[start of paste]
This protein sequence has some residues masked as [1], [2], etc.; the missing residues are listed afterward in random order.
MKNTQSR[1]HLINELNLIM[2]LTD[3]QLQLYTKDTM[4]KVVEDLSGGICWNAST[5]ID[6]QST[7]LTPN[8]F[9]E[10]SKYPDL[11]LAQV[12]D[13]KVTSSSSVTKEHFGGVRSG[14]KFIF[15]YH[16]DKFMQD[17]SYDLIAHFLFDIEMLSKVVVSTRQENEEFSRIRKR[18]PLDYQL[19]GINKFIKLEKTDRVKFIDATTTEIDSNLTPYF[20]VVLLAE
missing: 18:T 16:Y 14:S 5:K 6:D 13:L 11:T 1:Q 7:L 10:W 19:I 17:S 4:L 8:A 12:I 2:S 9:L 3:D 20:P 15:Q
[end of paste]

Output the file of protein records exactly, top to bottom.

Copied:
This protein sequence has some residues masked as [1], [2], etc.; the missing residues are listed afterward in random order.
MKNTQSR[1]HLINELNLIM[2]LTD[3]QLQLYTKDTM[4]KVVEDLSGGICWNAST[5]ID[6]QST[7]LTPN[8]F[9]E[10]SKYPDL[11]LAQV[12]D[13]KVTSSSSVTKEHFGGVRSG[14]KFIF[15]YH[16]DKFMQD[17]SYDLIAHFLFDIEMLSKVVVSTRQENEEFSRIRKR[18]PLDYQL[19]GINKFIKLEKTDRVKFIDATTTEIDSNLTPYF[20]VVLLAE
missing: 18:T 16:Y 14:S 5:K 6:D 13:L 11:T 1:Q 7:L 10:W 19:I 17:S 4:L 8:A 12:I 2:S 9:L 3:D 20:P 15:Q